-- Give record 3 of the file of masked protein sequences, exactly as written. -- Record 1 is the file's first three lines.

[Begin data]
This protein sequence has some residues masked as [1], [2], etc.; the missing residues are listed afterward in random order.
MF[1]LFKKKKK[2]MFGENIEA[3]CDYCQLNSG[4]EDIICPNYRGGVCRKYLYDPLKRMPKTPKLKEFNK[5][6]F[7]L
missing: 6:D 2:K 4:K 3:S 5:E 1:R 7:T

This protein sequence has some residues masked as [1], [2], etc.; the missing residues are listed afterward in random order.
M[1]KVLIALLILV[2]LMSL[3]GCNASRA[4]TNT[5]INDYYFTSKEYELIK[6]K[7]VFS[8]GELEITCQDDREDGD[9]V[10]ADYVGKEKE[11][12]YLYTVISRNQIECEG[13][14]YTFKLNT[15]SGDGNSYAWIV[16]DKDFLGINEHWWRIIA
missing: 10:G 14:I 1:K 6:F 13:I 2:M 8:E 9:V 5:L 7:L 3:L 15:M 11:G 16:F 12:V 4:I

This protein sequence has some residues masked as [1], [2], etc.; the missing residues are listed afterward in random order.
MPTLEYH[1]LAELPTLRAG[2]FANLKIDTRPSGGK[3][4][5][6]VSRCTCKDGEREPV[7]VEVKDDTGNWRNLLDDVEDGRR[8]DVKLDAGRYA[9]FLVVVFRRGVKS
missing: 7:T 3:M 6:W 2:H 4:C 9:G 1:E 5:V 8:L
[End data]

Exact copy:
This protein sequence has some residues masked as [1], [2], etc.; the missing residues are listed afterward in random order.
MPTLEYH[1]LAELPTLRAG[2]FANLKIDTRPSGGK[3][4][5][6]VSRCTCKDGEREPV[7]VEVKDDTGNWRNLLDDVEDGRR[8]DVKLDAGRYA[9]FLVVVFRRGVKS
missing: 7:T 3:M 6:W 2:H 4:C 9:G 1:E 5:V 8:L